House Approps Subcommittee Recommends Deep Cut for NASA, Terminate JWST

House Approps Subcommittee Recommends Deep Cut for NASA, Terminate JWST

The House Appropriations Committee today released the draft bill for FY2012 Commerce-Justice-Science (CJS) appropriations that will be marked up at subcommittee level tomorrow. The CJS bill includes NASA and NOAA, and the recommended budget is not good news for NASA.

According to the committee’s press release, the subcommittee wants to terminate the James Webb Space Telescope (JWST) because it is “billions of dollars over budget and plagued by poor management.”

In total, NASA would be funded at $16.8 billion, $1.638 billion less than what it received for FY2011, and $1.914 billion less than the request.

In these austere budget times, a cut to the request was widely expected, but not to this extent. Republicans are seeking to reduce federal spending to FY2008 levels, but this would be even less than what NASA received that year ($17.3 billion).

In the draft bill that also was posted to the committee’s website, the subcommittee recommends that not less than $1.063 billion be spent in FY2012 on the Multi-Purpose Crew Vehicle (MPCV) and not less than $1.985 billion on the Space Launch System (SLS, or heavy lift launch vehicle) “which shall have a lift capability not less than 130 tons and which shall have an upper stage and other core elements developed simultaneously.” Both figures are increases above the NASA request of $916.3 million for the MPCV and $1.690 billion for the SLS. However, the total amount for the Exploration account that includes those systems would be cut by $300 million from the request: from $3.949 billion to $3.649 billion. That means Exploration would have to find an additional $147 million for MPCV and an additional $295 million for SLS while cutting its total budget by $300 million.

The recommendations are just the opening salvo in what is expected to be a long and drawn out battle. The draft bill will be marked up at subcommittee level tomorrow and by the full committee on July 13. The bill can be amended at either of those meetings, as well as on the floor when the bill is debated by the full House. The Senate also must act on the bill, and Senator Barbara Mikulski (D-MD), who chairs the Senate CJS appropriations subcommittee, has been a determined supporter of JWST. Even she was taken aback by the cost overruns announced last year, however, and demanded an independent review of the program. That review, chaired by JPL’s John Casani, blamed poor NASA management, not technical issues. The project is managed by NASA’s Goddard Space Flight Center. Northrop Grumman is the prime contractor. In response to the Casani report, NASA changed how the project is managed at Goddard and overseen at NASA Headquarters. It was separated from the rest of the astrophysics program and now has its own line in the NASA budget request; the request is $373.7 million for FY2012. Recent rumors have been that JWST would not launch earlier than 2018 and might slip as far as 2023. Last year at this time, the launch date was scheduled for 2013. The subcommittee recommendation now adds the possibility that it might never be launched.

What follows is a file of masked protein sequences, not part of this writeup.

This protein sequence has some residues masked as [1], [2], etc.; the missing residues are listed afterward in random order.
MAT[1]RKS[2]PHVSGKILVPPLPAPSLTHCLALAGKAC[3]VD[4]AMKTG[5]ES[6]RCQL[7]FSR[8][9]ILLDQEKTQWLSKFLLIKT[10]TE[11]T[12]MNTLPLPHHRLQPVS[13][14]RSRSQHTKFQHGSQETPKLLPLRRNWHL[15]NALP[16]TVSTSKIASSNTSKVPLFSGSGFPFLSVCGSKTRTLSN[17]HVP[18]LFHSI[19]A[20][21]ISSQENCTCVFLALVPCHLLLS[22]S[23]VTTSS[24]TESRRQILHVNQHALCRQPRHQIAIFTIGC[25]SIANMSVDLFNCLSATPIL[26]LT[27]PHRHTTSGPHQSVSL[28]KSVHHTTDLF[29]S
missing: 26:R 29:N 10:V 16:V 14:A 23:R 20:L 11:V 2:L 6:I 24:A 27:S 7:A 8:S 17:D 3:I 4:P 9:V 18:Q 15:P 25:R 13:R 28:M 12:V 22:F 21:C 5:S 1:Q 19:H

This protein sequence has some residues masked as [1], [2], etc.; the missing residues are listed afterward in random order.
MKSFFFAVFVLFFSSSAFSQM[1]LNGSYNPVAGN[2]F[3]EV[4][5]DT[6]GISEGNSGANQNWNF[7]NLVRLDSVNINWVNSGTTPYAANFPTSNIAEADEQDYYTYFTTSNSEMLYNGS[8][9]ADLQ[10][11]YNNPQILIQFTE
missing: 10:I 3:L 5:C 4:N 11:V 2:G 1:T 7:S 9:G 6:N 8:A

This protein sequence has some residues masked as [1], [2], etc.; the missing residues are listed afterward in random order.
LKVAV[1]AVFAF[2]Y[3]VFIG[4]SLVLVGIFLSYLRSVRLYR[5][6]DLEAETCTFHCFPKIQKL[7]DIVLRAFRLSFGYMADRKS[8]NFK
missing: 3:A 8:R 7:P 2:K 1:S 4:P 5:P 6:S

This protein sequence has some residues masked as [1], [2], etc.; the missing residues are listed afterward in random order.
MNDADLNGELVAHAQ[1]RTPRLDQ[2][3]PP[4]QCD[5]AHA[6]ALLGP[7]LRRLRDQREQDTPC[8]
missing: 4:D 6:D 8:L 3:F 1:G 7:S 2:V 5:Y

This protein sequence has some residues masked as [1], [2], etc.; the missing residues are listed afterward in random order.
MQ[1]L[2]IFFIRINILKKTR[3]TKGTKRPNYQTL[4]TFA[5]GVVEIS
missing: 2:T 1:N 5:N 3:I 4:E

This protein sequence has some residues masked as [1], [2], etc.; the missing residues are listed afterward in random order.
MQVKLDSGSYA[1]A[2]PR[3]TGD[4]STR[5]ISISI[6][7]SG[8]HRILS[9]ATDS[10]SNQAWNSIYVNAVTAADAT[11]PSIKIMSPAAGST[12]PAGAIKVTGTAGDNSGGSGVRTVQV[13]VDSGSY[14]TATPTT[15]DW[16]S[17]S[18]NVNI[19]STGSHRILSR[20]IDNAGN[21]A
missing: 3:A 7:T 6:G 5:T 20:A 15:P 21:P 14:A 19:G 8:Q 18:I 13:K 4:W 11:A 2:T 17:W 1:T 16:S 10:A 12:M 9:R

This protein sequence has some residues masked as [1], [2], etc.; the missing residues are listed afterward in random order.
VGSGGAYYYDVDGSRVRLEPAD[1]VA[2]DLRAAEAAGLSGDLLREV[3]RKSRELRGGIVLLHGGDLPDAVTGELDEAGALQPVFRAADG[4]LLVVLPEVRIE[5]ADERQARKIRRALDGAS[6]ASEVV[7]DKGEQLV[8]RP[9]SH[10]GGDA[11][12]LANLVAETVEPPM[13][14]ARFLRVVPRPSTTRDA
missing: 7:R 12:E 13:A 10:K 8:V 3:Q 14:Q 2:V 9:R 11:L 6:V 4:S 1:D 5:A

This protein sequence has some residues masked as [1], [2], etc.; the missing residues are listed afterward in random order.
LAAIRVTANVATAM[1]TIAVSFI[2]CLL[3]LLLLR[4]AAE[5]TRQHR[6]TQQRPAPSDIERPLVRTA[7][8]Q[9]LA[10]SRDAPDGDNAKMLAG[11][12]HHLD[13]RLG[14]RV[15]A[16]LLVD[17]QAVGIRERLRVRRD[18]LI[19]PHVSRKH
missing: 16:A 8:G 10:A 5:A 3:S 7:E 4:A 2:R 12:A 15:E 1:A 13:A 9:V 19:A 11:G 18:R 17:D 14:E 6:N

As for the MPCV and SLS issues, NASA already announced that the Orion capsule will serve as the MPCV, but Congress continues to await NASA’s overdue announcement of what design it has chosen for the SLS and the associated costs. Rumors have swirled for weeks that an announcement will be made before the final shuttle launch on Friday, but officially Administrator Bolden has said only that it will be sometime this summer. The report was supposed to be issued in January, but only an interim report was provided.

The 2010 NASA Authorization Act (P.L. 111-267) lays out the direction for the U.S. human spaceflight program; a compromise between what the Obama Administration proposed and what Congress wanted. The difference is largely the extent to which the United State should rely upon commercial providers to take astronauts to and from low Earth orbit (LEO) where the International Space Station is located, called “commercial crew,” and what systems should be developed by NASA itself as a backup to the commercial systems, but primarily to take astronauts beyond LEO to destinations such as asteroids. The commercial crew program relies on NASA funding to help the companies develop their systems. The law tells NASA to do both — spend money on its own system as well as provide funds to the commercial companies, but Congress and the Administration disagree on where the emphasis should be in this budget constrained envrionment. Congress wants to focus on a NASA-developed system; the Obama Administration wants to focus on commercial crew. For the past several months, Congress has made clear that it feels NASA is thwarting the intent of Congress in the Act by requesting more money for commercial crew and less for the NASA-developed system for FY2012 than was authorized in the law.

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